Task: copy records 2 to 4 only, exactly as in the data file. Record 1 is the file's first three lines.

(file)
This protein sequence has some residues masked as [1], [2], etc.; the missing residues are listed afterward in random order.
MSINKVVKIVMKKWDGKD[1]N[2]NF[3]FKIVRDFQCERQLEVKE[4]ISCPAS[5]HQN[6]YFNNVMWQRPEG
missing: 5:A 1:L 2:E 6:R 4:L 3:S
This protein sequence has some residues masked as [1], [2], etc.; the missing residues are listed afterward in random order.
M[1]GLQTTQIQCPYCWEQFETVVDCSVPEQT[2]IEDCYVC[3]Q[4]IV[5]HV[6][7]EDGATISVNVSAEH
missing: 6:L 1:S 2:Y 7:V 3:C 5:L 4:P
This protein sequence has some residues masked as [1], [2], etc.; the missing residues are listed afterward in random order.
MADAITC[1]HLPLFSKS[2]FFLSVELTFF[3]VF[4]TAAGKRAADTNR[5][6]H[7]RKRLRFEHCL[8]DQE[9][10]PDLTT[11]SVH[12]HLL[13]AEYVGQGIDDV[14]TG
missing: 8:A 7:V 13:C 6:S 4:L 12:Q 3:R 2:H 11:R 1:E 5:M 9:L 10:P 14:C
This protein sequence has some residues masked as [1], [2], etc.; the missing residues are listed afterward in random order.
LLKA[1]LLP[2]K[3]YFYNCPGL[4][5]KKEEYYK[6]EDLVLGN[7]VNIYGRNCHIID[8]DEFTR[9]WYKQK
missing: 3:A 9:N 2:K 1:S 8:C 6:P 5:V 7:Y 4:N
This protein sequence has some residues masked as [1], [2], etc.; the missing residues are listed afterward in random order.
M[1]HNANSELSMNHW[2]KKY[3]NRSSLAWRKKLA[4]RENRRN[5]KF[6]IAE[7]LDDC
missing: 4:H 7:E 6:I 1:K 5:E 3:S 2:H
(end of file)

This protein sequence has some residues masked as [1], [2], etc.; the missing residues are listed afterward in random order.
M[1]GLQTTQIQCPYCWEQFETVVDCSVPEQT[2]IEDCYVC[3]Q[4]IV[5]HV[6][7]EDGATISVNVSAEH
missing: 6:L 1:S 2:Y 7:V 3:C 5:L 4:P
This protein sequence has some residues masked as [1], [2], etc.; the missing residues are listed afterward in random order.
MADAITC[1]HLPLFSKS[2]FFLSVELTFF[3]VF[4]TAAGKRAADTNR[5][6]H[7]RKRLRFEHCL[8]DQE[9][10]PDLTT[11]SVH[12]HLL[13]AEYVGQGIDDV[14]TG
missing: 8:A 7:V 13:C 6:S 4:L 12:Q 3:R 2:H 11:R 1:E 5:M 9:L 10:P 14:C
This protein sequence has some residues masked as [1], [2], etc.; the missing residues are listed afterward in random order.
LLKA[1]LLP[2]K[3]YFYNCPGL[4][5]KKEEYYK[6]EDLVLGN[7]VNIYGRNCHIID[8]DEFTR[9]WYKQK
missing: 3:A 9:N 2:K 1:S 8:C 6:P 5:V 7:Y 4:N